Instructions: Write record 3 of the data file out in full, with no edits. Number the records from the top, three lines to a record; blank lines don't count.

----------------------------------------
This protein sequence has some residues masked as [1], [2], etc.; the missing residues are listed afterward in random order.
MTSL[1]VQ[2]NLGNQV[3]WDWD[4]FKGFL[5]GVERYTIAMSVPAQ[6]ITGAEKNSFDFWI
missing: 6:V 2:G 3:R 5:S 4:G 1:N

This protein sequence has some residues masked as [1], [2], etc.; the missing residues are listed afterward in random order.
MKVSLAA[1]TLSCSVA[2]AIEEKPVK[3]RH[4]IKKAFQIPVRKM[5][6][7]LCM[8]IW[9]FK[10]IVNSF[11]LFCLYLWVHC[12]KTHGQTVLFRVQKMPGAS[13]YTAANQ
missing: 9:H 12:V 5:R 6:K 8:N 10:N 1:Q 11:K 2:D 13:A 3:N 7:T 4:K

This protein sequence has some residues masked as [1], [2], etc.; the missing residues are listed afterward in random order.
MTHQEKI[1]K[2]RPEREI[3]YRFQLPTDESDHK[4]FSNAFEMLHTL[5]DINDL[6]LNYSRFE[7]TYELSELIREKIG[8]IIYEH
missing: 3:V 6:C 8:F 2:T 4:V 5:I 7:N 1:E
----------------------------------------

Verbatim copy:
This protein sequence has some residues masked as [1], [2], etc.; the missing residues are listed afterward in random order.
MTHQEKI[1]K[2]RPEREI[3]YRFQLPTDESDHK[4]FSNAFEMLHTL[5]DINDL[6]LNYSRFE[7]TYELSELIREKIG[8]IIYEH
missing: 3:V 6:C 8:F 2:T 4:V 5:I 7:N 1:E